Halozyme Just First-Dosed in a Blockbuster Oncology Phase III

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Minerva

San Diego based oncology outfit, Halozyme Therapeutics, Inc. (NASDAQ:HALO), just announced the first dosing in a clinical trial of its lead candidate, PEGPH20. The trial is a phase III with a target indication of pancreatic cancer, and could be a real upside driver for the company if it produces favorable results. With this in mind, let’s have a look at the theory behind the drug, and what to look for as far as data is concerned going forward.

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So, as mentioned, the drug is a pancreatic cancer indication called PEGPH20. The first thing to note is that the drug is not designed to actually treat cancer itself – it is designed to improve and enhance the efficacy of a host of already approved (and many SOC) chemotherapy agents. All humans have what is called hyaluronan (readers might know this by another term – hyaluronic acid) inside their bodies. Its primary function is rooted in cell proliferation and migration – essentially, it helps cells get to where they need to be and, on arrival, replicate as per their individual function. It’s also associated with a number of tumors, however. Oncologists will often measure the level of hyaluronan in the tissue surrounding a tumor, and use this level to offer up a prognosis for the patient. Generally, the higher the level, the poorer the prognosis. Why? Because it seems to block the MOA of traditional chemotherapy agents, in two distinct ways. First, it creates an environment that is well suited to proliferation, which would be fine, if it wasn’t promoting the proliferation of cancerous cells, but it is. Second, it forms a sort of barrier around the tumor, meaning the drug being used to attack the tumor cannot reach it – or at least, not to its full potential.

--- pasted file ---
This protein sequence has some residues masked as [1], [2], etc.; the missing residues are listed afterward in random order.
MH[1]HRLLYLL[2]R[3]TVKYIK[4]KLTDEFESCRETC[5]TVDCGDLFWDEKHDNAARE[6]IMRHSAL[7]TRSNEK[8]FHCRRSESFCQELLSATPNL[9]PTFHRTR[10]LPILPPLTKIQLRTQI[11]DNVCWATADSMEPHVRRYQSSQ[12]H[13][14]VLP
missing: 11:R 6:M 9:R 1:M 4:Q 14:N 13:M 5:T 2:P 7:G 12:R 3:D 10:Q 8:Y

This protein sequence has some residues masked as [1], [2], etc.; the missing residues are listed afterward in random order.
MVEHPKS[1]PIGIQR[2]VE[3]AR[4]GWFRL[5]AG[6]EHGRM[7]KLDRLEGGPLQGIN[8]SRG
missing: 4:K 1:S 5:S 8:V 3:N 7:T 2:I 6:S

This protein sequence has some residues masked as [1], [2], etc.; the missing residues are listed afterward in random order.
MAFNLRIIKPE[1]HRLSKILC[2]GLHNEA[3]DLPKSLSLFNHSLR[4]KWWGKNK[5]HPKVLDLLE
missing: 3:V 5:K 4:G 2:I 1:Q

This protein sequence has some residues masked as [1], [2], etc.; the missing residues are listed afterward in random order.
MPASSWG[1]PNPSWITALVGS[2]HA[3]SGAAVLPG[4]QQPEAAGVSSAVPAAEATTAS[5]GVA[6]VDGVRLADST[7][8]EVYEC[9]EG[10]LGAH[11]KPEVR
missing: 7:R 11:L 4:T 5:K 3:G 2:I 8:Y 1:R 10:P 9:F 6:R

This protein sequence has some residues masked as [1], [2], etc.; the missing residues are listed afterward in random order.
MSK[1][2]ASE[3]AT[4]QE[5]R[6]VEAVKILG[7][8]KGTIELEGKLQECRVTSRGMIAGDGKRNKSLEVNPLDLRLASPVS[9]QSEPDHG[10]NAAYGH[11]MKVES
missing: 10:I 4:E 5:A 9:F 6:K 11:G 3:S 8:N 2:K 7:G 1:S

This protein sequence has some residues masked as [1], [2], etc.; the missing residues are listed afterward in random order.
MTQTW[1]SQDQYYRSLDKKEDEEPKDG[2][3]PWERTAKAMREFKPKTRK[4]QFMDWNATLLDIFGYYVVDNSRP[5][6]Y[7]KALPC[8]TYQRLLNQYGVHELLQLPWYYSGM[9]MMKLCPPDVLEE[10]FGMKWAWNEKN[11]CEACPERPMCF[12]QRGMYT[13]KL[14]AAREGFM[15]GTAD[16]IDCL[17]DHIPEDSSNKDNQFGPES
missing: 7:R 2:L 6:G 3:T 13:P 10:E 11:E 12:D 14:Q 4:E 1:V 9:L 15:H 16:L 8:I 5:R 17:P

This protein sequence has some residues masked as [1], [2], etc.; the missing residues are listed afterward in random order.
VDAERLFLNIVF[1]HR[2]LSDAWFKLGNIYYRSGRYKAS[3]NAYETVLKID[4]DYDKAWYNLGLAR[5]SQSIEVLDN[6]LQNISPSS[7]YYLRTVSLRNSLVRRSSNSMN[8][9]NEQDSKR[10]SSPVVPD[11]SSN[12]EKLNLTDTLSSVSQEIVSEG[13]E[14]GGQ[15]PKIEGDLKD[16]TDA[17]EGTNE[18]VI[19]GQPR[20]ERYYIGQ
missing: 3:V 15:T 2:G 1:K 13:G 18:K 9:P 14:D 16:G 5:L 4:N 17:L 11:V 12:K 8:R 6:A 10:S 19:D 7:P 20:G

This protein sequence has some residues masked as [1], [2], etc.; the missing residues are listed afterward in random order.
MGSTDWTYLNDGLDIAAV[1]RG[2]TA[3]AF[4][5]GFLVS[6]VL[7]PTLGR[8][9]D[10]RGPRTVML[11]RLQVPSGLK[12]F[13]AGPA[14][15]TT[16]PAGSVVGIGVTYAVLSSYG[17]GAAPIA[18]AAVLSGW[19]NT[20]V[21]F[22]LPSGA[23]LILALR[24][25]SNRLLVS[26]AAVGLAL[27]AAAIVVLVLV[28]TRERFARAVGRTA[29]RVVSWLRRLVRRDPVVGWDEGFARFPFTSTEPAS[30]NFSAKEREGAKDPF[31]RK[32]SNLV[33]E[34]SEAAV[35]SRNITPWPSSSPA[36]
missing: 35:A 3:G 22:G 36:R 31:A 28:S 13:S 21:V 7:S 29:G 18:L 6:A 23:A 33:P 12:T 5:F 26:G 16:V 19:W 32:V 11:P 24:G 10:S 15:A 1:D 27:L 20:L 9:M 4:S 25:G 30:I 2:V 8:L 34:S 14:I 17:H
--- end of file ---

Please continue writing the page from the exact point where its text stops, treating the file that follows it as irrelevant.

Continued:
This is where PEGPH20 comes in. It’s a formulation of an enzyme called rHuPH20, which has the ability to break down hyaluronan. The breaking down is only temporary, but if administered in combination with a chemotherapy drug, the temporary nature of the degradation doesn’t really matter; it breaks down the hyaluronan barrier for long enough that the drug can act unencumbered on the tumor, theoretically increasing the drug’s efficacy.

So that’s the theory – what data back it up to-date?

The company completed a phase I/II early last year, and reported topline from the trial a couple of months later. The phase I element of the study dosed all patients (n = 146) with a combination of PEGPH20 and gemcitabine, an SOC chemotherapy drug currently marketed as Gemzar by Eli Lilly and Co (NYSE:LLY). After optimum dose was attained through the phase I, the company double blinded the trial into a phase II, and treated half (approx.) of the patients with PEGPH20 and gemcitabine, and half with gemcitabine and placebo. Topline from the trial showed a doubling in PFS between patients treated with the combination therapy and patients treated with gemcitabine alone, adding an average of 4.9 months to the PFS baseline. There were some bumps along the way, however. Safety became a real concern at the end of phase I stage, and the FDA put a temporary hold on the trial while it evaluated the drug. Things went ahead as planned after a short hold, but safety and tolerability will definitely play a big part in the agency’s decision making when, and if, Halozyme puts forward an NDA based on the just-initiated phase III.

Which brings us nicely to what we’re looking for from phase III topline. Efficacy seems like it shouldn’t be too much of a problem, with preclinical and early stage data across quite a wide array of patients suggesting superiority for the combination treatment. It’s the already mentioned tolerability issues that might trip the drug up. High instances of pretty serious AEs like peripheral edema and neutropenia littered the phase II, and if they occur at similar rates in the phase III, it’s touch and go as to whether the efficacy data will justify an approval. In Halozyme’s favor, is the indication. It’s late stage pancreatic, so patient’s will likely be willing to put up with some serious side effects to allay the seriousness of the disease. Expect topline late 2017, and keep an eye out for interim before the close of this year. One to watch.

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